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College of Liberal Arts

University of Mississippi

Second Hispanic Heritage Series of Films Announced

August 30, 2016

HHSFilm poster 2016The Department of Modern Languages at the University of Mississippi is pleased to announce the second Hispanic Heritage Series of films this fall semester as part of the celebrations honoring the Hispanic Heritage Month (September 15–October 15). The series consists of five contemporary films from Spanish-speaking countries.

“This series aims to promote an understanding of our global community”, Carmen Sánchez, lecturer of Spanish and one of the three organizers, emphasized.

All films have English subtitles and are free and open to the public on the following Thursdays at 6pm at the Fedex Center in the Auditorium (Room 200) on the University of Mississippi campus.

“After our success last year, we wanted to bring more films to campus. There is such a diversity of peoples and cultures in Spanish America and in these films one can see a little bit of that variety,” said Diane E. Marting, associate professor of Spanish. Irene Kaufmann, lecturer of Spanish and the third organizer, added: “We are happy to offer the opportunity to access these films, that would otherwise not be available to our community.”

The first film, Chico y Rita, is animated and features Cuban music and American jazz. Oscar®-winning director Fernando Trueba (The Age Of Beauty) and famous Barcelona designer and artist Javier Mariscal, have teamed up to make Chico & Rita, an animated love story starring the music, culture, and people of Cuba. Chico is a dashing piano player and Rita is an enchanting and beautiful Havana nightclub singer. An epic romance unfolds as the pair travels the glamorous stages of 1940s/1950s Havana, New York City, Las Vegas, Hollywood, and Paris.

Based on the actual events of a 1994 bombing in Buenos Aires, winner at many film festivals, the second film, God’s Slave follows Ahmed, trained since childhood as an Islamic terrorist now assigned to execute a suicide bomb at a synagogue; and David, the cold-blooded Israeli special agent who will stop at nothing to prevent the attack. But neither man is defined solely by their extremist views. Ahmed, posing as a doctor, lives happily with his wife and young son; though David’s marriage is on the rocks, he remains devoted to his wife and daughter. With time running out before the attack, David zeros in on Ahmed as a suspect, his investigation culminating in violent, if unexpected, consequences.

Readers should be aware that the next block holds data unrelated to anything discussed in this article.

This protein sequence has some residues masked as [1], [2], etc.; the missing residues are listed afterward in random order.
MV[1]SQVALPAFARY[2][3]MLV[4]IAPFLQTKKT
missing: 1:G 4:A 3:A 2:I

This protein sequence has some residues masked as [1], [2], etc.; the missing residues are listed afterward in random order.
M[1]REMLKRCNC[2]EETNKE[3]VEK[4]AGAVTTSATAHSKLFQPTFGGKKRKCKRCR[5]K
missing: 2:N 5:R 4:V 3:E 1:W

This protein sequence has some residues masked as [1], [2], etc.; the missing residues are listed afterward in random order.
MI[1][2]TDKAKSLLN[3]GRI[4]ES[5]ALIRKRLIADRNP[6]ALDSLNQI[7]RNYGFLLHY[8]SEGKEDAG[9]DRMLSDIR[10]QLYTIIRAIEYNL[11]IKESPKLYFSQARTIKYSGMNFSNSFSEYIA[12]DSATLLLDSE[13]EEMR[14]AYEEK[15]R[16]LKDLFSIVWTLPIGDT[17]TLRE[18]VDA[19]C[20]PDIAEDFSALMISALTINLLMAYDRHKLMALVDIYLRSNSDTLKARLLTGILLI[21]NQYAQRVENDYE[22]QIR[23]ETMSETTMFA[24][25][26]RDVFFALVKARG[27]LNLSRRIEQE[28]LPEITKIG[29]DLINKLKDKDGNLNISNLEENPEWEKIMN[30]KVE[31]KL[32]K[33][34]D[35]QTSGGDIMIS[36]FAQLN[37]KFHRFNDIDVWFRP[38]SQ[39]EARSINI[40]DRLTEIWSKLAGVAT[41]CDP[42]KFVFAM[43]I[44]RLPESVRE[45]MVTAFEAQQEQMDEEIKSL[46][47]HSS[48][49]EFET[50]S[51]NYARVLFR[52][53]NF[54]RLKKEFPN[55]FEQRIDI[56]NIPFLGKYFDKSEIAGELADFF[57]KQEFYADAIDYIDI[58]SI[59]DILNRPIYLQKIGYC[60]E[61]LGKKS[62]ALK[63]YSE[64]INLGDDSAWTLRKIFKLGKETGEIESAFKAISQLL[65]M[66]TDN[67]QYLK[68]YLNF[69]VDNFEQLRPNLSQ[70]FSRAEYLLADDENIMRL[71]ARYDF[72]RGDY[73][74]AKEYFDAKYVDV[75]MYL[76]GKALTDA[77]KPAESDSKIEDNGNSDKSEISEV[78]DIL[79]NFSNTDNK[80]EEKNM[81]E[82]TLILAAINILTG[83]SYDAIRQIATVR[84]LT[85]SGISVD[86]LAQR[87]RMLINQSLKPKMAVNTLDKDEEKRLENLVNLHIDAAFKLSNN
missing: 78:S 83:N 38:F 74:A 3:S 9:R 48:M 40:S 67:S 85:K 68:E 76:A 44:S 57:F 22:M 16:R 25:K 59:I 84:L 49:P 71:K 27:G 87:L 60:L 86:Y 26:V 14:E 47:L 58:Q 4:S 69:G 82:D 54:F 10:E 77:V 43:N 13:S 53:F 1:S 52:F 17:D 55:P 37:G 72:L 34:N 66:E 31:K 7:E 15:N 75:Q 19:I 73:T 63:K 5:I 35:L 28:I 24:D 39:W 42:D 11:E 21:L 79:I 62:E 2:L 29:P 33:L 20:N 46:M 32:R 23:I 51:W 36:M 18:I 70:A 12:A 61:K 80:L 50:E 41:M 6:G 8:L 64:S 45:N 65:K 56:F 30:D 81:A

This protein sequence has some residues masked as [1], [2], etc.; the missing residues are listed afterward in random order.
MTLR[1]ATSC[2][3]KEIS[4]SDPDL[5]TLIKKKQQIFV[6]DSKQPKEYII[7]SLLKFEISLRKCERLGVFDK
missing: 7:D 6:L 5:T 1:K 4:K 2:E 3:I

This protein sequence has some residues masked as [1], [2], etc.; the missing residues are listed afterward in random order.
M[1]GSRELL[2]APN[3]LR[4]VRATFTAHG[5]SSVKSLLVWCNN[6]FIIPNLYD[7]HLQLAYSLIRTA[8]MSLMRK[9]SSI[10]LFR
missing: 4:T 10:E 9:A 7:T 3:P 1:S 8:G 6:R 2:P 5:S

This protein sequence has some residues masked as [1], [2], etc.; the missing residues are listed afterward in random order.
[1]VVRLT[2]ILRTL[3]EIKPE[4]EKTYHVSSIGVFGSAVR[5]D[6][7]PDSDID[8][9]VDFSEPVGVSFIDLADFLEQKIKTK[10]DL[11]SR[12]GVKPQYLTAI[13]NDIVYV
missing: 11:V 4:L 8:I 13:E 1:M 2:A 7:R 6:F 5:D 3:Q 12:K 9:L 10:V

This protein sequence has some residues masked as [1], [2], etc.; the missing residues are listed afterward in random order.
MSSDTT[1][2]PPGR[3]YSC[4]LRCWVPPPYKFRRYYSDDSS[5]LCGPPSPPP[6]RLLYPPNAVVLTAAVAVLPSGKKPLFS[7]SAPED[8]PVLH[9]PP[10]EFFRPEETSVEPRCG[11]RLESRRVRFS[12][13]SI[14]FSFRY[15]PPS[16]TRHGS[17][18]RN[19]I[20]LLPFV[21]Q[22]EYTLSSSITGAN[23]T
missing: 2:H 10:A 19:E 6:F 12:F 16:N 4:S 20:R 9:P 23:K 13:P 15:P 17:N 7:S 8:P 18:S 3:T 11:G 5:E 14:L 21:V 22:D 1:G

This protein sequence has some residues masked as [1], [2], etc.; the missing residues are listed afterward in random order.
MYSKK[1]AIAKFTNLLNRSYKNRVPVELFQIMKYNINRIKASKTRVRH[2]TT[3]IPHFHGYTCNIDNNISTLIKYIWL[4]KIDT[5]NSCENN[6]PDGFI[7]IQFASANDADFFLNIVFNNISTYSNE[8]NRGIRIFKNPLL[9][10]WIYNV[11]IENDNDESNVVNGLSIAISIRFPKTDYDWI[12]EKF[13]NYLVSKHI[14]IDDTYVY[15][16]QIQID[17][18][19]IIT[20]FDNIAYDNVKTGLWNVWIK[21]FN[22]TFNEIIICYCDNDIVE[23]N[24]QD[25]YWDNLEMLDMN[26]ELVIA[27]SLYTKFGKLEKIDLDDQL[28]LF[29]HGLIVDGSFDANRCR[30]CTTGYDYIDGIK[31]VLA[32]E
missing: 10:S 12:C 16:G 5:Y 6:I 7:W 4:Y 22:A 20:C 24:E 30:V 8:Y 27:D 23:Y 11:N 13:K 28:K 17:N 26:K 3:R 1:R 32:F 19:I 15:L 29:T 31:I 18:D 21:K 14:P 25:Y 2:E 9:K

Ixcanul, Volcano was Guatemala’s official entry to the academy awards®. Maria, a 17-year-old Mayan girl, lives and works with her parents on a coffee plantation in the foothills of an active volcano in Guatemala. An arranged marriage awaits her: her parents have promised her to Ignacio, the plantation overseer. But Maria doesn’t sit back and accept her destiny. “Ixcanul is director Jayro Bustamante’s first feature. It is a story that takes place in the heart of a Kaqchikel Mayan community in contemporary times, and is a favorite with younger audiences.

The most expensive Latin American film ever produced, The Liberator is a riveting portrayal of the man who led Venezuela, Colombia, Panama, Peru, and Ecuador toward independence, Simon Bolivar. The Liberator was shortlisted with other eight titles for the Best Foreign Academy Award. Rising Venezuelan actor Edgar Ramírez stars in this biopic of one of Latin America’s greatest figures. Simón Bolívar fought over 100 battles against the Spanish Empire in South America. He rode over 70,000 miles on horseback. His military campaigns covered twice the territory of those of Alexander the Great. But his army never conquered – it liberated.

The final film in the series is Everybody Leavesa celebration of freedom and a confrontation of the authoritarian Cuban regime of the 1980s, which led to one of the country’s worst economic crises. This film is based on the award-winning novel of the same name by Cuban writer Wendy Guerra. Eight-year-old Nieve is the object of her parents’ custody battle. propaganda in a remote area of the country. Through her diary entries, Nieve reveals intimate details of a turbulent family life while painting a portrait of the social and political unrest in Cuba during a difficult time for the Castro regime.

29 September




Directed by Fernando Trueba, Javier Mariscal, Tono Errando (Spain, United Kingdom)


Dir. Joel Novoa (Argentina, Uruguay, Venezuela)


Dir. Jayro Bustamante (Guatemala)


Dir. Albert Arvelo (Spain, Venezuela)


Dir. Sergio Cabrera (Colombia)

For more information, please contact: Professor Diane E. Marting at

The Hispanic Heritage Series is made possible with the support of Pragda Spanish Film Club, SPAIN Arts & Culture, and the Secretary of State for the Culture of Spain. Local major sponsors are: The Department of Modern Languages, The Sally McDonnell Barksdale Honors College, The Center for Inclusion and Cross-Cultural Engagement, and Alpha Lambda Delta. Others include: Cinema, The College of Liberal Arts, English, The Croft Institute for International Studies, the Arch Dalrymple III Department of History, Oxford Film Festival, The FedEx Student-Athlete Academic Support Center, Political Science, The Sarah Isom Center for Gender and Women’s Studies, and Sociology and Anthropology.